AstraZeneca, Fibrogen end anemia drug partnership

Feb. 28, 2024

FibroGen and AstraZeneca have ended their oral anemia drug development and commercialization collaboration in the U.S. and other regions outside of China.

The partnership, which began back in 2013, allowed AstraZeneca to lead the development and commercialization efforts of roxadustat outside of China. Roxadustat is an oral medication that treats CKD-related anemia by promoting red blood cell production. It is approved in several jurisdictions, including China, Europe and Japan, for the treatment of anemia in CKD patients, whether they are undergoing dialysis or not. The drug works by enhancing the body's production of erythropoietin, improving iron absorption, and reducing hepcidin levels, a liver-produced hormone that regulates iron metabolism by controlling the absorption and distribution of iron in the body.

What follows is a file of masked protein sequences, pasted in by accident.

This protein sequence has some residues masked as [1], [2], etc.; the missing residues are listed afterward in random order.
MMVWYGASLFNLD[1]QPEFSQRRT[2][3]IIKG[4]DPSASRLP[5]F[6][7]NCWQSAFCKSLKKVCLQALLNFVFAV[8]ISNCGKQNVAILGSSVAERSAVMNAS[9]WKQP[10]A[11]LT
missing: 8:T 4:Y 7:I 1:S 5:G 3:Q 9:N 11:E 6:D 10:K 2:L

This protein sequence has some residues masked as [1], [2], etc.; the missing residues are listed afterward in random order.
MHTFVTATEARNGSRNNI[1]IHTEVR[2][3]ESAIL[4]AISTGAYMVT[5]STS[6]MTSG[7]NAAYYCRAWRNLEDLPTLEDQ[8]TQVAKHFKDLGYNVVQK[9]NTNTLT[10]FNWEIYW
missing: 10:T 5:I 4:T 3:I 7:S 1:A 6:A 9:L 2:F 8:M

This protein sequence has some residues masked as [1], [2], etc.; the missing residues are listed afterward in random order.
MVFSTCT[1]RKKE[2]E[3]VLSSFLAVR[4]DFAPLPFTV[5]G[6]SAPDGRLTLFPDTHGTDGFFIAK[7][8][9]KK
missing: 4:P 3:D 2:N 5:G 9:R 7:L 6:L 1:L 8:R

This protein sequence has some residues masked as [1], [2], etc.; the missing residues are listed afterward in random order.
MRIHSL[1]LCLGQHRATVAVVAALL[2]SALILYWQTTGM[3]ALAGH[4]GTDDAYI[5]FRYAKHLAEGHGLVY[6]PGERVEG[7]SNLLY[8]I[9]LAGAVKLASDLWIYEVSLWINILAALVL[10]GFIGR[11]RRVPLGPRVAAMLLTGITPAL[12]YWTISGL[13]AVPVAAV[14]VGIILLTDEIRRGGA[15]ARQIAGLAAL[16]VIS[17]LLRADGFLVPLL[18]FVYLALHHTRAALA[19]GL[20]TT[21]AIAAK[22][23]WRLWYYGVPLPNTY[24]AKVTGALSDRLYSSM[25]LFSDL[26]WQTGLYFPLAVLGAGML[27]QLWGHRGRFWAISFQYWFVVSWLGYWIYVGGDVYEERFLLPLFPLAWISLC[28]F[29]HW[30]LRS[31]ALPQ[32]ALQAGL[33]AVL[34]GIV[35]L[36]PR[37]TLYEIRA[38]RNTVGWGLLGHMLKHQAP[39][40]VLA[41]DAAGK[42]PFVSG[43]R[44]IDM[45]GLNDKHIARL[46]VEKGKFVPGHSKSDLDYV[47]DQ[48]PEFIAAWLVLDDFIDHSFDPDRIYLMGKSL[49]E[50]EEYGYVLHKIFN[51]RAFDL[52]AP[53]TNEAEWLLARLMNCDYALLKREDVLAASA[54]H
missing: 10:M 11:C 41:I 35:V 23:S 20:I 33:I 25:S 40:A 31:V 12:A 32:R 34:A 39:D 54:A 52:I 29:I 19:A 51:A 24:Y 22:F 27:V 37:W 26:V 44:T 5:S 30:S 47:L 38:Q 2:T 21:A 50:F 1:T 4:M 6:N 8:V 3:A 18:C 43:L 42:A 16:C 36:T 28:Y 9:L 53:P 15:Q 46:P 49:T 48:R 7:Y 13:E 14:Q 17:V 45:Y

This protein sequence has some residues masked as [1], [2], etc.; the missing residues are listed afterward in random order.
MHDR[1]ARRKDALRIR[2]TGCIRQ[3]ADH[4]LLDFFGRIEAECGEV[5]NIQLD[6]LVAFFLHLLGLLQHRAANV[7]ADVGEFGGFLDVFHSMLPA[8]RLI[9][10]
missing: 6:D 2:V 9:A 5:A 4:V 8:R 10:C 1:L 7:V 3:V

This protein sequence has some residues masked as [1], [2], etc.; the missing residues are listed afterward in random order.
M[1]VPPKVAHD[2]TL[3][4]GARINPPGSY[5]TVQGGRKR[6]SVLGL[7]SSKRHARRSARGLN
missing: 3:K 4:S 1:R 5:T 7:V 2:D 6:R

Despite holding promise, roxadustat’s regulatory journey in the U.S. has been anything but easy. In 2021, FibroGen faced backlash after revealing it had modified data in a study on roxadustat. The company acknowledged making retrospective adjustments to phase 3 trial data affecting patient subgroup stratifications, which initially suggested the drug posed lower cardiovascular risks compared to existing treatments. However, revised analyses indicated that the drug did not offer a safety advantage for new dialysis patients, undermining one of its key benefits.

A few months later, the FDA’s advisory committee voted against the drug's approval. In August 2021, FibroGen was handed a complete response letter from the agency, asking for another study of the drug if the company wanted to apply for approval again. 

Now, under the new termination agreement, AstraZeneca will return all rights for roxadustat to FibroGen, with the exception of South Korea, and will assist during the transition period. Their collaboration in China, where roxadustat is a leading treatment for anemia associated with chronic kidney disease, remains unaffected.